How on earth is saying "You're not listening to that shite in my bedroom" manipulative? Surely such directness is the very opposite.

If someone put anything on the radio in my bedroom without asking me if it was all right, I'd tell them to sling their hook.

dequoisagitil Mon 10-Dec-12 10:11:52


GoldQuintessenceAndMyhrr Mon 10-Dec-12 10:14:31

themaltesecat, if you were my boyfriend, and I had just made you a cup of tea, and you settled down to read the paper in bed, I would not ask you if I may listen to the radio. You are not my dad, or superior, and I am not a casual visitor, but your girlfriend. If you asked me to sling the hook if I turned on the radio to listen to something I enjoy (it is not a rock opera FGS), I would leave and not look back. I would consider you a rude selfish twat.

Aspiemum2 Mon 10-Dec-12 10:21:18

Well that's another angle Snoop, maybe he was behaving that way to 'encourage' you to leave.
Certainly the sulking comment followed by the Am I dumped indicates he isn't overly concerned

Is it possible that he feels the relationship has run it's course but is one of those that struggles to just say it?

Anniegetyourgun Mon 10-Dec-12 10:33:18

Well... if someone was staying over at my house and wanted to listen to something I couldn't stand, they could jolly well go and listen to it somewhere else. I wouldn't be turfed out of my own bedroom by the bleedin' Archers! But by the same token, being the host and owner of the facilities, I wouldn't instruct the guest to make tea. It would go more like: ok, I really really don't want to listen to that, I'll pop downstairs and make us some tea shall I?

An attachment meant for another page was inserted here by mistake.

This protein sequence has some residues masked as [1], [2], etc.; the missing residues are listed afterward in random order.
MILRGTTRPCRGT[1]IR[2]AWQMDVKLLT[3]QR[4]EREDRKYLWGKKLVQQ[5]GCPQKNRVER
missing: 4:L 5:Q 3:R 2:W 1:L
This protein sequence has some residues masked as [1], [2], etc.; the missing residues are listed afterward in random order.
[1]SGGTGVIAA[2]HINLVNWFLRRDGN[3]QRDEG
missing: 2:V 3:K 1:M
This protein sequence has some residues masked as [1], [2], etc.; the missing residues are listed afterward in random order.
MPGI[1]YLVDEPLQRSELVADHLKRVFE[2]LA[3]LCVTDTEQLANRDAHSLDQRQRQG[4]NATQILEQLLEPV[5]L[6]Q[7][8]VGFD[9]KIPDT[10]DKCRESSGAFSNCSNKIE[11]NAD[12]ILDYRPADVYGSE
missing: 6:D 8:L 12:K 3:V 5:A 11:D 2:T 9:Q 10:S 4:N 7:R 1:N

I agree, it's not the one thing, it's the two in combination that make it look dodgy. Keep a weather eye out for any more red flags.

snoopdogg Mon 10-Dec-12 10:36:37

overThinking back Aspie there were a few odd moments this weekend but in the opposite direction, on several occasions he seemed to want me to tell him how I feel about him then withdrew. We do not say 'I love you'. I do not love him, I am enormously fond of him and have told him so. I am not gushy but I am very physically affectionate. He was very sweet all weekend (until 10am Sunday) lots of cuddles, hand holding and kissing whilst out (usually a bit anti pda's) I get the feeling he wants me to commit or sling my hook.

snoopdogg Mon 10-Dec-12 10:38:37

Exactly, Annie Or he could have distracted me with sex (easily distracted by sex me)

Anniegetyourgun Mon 10-Dec-12 10:39:24

Well he could try saying so instead of setting weird little tests confused

Aspiemum2 Mon 10-Dec-12 10:43:34

How strange he sounds, and quite hard work too.
I am also someone with a previous ea relationship and always keen to try not to jump to conclusions.

It doesn't sound like particularly controlling behaviour to me, in my own experience it began much more subtly and only really after I was committed (pregnant with ds)

It still pays to be cautious though, the tea and archers thing isn't really what concerns me tbh. It's his attitude towards you being upset that's odd. It's how exdp would have acted. My dh would be mortified to have upset me and wouldn't downplay it that way.